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Liminality in the late twentieth century : Furui Yoshikichi on physical and mental illness, death, social ostracism, and workplace and ageing stress
thesisposted on 2023-05-27, 17:48 authored by Scott, JM
The liminal is a condition of human existence which has been the concern of Japanese literature throughout its history, since it is an essential ingredient in the experience of crisis. This thesis examines Furui's contribution to this literature of the liminal (my term) - his careful and detailed psycho-socio-analytical studies of the late twentieth century mind in the liminal state. The introductory chapter begins with a brief overview of Furui 's writing and its place in contemporary Japanese literature, especially the literature of the liminal. I go on to outline the general theoretical approaches of the thesis. I base my argument on Turner's socio-anthropological interpretation of the tripartite structure of rites of passage, and focus on his view of the liminal as a threshold period or state in which normal social structures and hierarchies are replaced by the relatively unstructured egalitarianism of community (communitas). Extrapolating the link Turner makes with the philosopher Martin Buber' s view of community in relation to the duality I/thou, I suggest that liminality is common to and representative of the experience ofFurui's characters, and is an extremely effective concept for the analysis of the ambiguities and continually shifting perspectives of his characters' condition. In chapters two to five I look closely at examples of Furui's writing and investigate his exploration of the liminal states which surround social ostracism, illness and mental disturbance, death, and stress in the workplace and as a result of ageing. The intellectual rigour and detail with which he deals with these issues is evidence of his debt to German and Austrian writers of the mid-twentieth century, his field of specialization as a professor of German literature. I also develop the concept of spatial and temporal liminality as important interpretative tools. I explore Furui's style and his debt to the traditional literature of the liminal in Japan, particularly the Noh drama. I account for Furui's portrayal of the mystery and poetry of the liminal condition, which distinguishes his work from medical or sociological treatises. I conclude that Furui' s rigorous and detailed psycho-socio-analytical approach to the critical states of his protagonists, enhanced by his imaginative sensitivity to language and to the philosophical issues involved, serves to distill his characters' predicaments to their essence, allowing the reader a better understanding of their experience ofliving in the late twentieth century.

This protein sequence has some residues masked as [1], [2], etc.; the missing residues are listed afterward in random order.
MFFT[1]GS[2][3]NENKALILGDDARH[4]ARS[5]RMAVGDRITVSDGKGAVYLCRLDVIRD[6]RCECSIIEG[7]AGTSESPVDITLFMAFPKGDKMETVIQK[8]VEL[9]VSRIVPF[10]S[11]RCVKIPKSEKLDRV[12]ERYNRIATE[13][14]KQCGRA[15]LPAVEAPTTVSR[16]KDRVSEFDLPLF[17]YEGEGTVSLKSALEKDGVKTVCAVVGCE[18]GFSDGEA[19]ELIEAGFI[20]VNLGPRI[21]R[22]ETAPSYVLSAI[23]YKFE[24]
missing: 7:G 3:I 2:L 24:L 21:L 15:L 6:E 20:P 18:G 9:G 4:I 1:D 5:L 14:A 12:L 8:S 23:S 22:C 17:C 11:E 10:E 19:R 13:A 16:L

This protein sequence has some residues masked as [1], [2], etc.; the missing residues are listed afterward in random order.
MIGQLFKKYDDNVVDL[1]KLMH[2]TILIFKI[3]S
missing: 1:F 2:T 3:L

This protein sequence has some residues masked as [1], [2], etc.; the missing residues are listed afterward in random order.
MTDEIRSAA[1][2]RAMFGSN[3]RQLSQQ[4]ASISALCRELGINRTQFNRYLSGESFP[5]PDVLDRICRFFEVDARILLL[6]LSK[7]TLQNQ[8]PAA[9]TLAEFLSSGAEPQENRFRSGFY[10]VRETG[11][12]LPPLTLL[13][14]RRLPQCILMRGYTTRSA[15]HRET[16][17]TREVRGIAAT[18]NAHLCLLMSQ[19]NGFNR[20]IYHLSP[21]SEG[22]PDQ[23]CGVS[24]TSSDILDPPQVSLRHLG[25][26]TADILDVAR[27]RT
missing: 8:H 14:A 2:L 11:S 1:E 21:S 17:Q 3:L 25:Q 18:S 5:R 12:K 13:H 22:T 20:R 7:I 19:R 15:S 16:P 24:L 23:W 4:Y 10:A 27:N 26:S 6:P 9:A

Rights statementCopyright 2002 the Author - The University is continuing to endeavour to trace the copyright owner(s) and in the meantime this item has been reproduced here in good faith. We would be pleased to hear from the copyright owner(s). Library has additionsl copy on microfiche. Thesis (Ph.D.)--University of Tasmania, 2002. Includes bibliographical references